New housing schemes

During the study, we learnt a number of issues about new housing schemes:

  1. Older LGBT people want good quality, well designed housing, with access to care and support if it’s required. Unlike other older people, though, there is often a stronger emphasis on housing as part of community building, along with the importance of access to shared space for socialising and events, and links with local LGBT groups or communities.
  2. If a housing association or private developer wanted to develop a specialist older LGBT housing scheme, it’ll probably be as part of an larger development, for example, in a retirement village or downsizing scheme. This would enable LGBT residents to have the support of their own community, whilst blending into the wider community.
  3. Issues of security and safety are paramount. The location and design of any new scheme has to be accessible and welcoming, as well as safe and secure for tenants.
  4. When planning a scheme, developers should consider the location: ideally new schemes should be located close to other LGBT community and social facilities.
  5. New schemes should offer a range of tenures, including leasehold and rental. Although there can be tensions between owners and renters in some smaller mixed tenure schemes, our research highlighted that the shared common interests would overcome these divisions of tenure.
  6. Numerous research reports have highlighted the potential for leasehold products – mostly flats – for the older LGBT community. They should be a key component of any scheme provided for the older LBT community.
  7. Similarly, older LGBT housing schemes would benefit from innovative forms of housing, such as prefabricated housing. These are more flexible schemes that can be adapted to meet the requirements of different residents. See, for example, the Y:Cube scheme.
  8. Co-design is critical: older LGBT people would want to be involved in the development and design from an early stage of any potential housing scheme. They are also interested in exploring ways of retaining control over the management and ongoing delivery of a housing scheme.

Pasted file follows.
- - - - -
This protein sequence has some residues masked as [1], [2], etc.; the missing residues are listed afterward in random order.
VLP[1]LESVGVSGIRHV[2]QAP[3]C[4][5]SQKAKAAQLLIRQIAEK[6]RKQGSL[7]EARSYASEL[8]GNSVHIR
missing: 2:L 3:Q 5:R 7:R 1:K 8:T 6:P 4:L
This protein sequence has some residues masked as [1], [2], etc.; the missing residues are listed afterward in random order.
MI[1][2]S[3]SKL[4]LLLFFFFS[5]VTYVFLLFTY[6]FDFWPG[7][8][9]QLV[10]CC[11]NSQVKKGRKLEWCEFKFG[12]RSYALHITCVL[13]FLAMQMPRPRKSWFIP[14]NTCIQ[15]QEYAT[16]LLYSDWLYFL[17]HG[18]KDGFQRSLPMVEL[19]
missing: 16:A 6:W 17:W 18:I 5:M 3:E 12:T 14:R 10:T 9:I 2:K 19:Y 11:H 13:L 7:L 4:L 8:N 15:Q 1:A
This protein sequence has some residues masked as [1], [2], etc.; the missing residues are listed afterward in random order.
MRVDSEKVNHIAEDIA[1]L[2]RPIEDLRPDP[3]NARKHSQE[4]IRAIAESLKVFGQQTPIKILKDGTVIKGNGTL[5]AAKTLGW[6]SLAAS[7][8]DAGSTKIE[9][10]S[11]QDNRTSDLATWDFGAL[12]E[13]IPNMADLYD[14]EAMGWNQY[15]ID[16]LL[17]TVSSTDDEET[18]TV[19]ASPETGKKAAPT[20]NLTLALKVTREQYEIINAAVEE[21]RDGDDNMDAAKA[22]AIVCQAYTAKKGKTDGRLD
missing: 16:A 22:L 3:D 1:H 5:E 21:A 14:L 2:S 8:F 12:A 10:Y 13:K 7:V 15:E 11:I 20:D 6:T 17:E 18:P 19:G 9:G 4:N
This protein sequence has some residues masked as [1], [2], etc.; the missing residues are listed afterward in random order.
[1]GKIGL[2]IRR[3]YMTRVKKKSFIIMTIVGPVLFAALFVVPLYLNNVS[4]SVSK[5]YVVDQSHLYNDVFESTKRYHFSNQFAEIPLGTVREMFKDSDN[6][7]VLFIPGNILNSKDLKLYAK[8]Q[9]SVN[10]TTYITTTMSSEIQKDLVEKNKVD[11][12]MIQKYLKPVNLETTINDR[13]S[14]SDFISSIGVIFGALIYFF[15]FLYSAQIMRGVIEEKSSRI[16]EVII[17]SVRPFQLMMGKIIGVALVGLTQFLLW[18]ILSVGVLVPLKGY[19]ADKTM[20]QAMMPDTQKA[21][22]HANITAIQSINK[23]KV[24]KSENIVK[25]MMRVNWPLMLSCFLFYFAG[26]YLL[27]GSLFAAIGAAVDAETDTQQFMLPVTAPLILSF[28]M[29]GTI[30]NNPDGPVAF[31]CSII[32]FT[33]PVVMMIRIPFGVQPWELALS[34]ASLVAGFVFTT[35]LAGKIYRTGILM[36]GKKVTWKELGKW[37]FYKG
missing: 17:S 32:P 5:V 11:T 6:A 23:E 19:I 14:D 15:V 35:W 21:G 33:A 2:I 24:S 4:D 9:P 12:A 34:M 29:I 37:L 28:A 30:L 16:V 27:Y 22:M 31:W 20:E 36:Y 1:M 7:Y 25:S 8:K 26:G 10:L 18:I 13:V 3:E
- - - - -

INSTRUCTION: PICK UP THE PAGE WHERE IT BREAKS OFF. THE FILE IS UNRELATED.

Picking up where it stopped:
9. For local authorities, the allocation of new rental accommodation to older LGBT people from outside the area can be concerning, as it might result in increased pressures on support and care.
  10. As with other older people, affordability is an issue, both with regards to housing and to care costs.

This Post Has 10 Comments

  1. I would prefer to live in a mixed-age community*, but I would like to live in LGBT-specific housing. I would happily sell my home tomorrow if an accessible LGBT shared-ownership scheme became available – by which I mean accessible in terms of Housing Benefit levels for the rental element as well as accessible to me as a disabled person.
I would like to see LGBT-specific pilot schemes in Manchester, Brighton and London as well as rural schemes in Wales and Yorkshire. What I don’t think would work would be simply to buy a housing scheme from developers rather than designing schemes that meet the needs for community contact, pet ownership etc.
*I don’t think my generation like to be segregated, and one of the main reasons I would like to live in LGBT-specific housing is the fact that I have no children and no biological family contact. A community composed entirely of the over-50s is more like an institution and less like a family.

  2. When Stonewall Housing launched the feasibility study, we received comments from LGBT people via social media about the plan to develop housing for older LGBT people specifically. Their views are thought provoking and challenging. One person shared the following: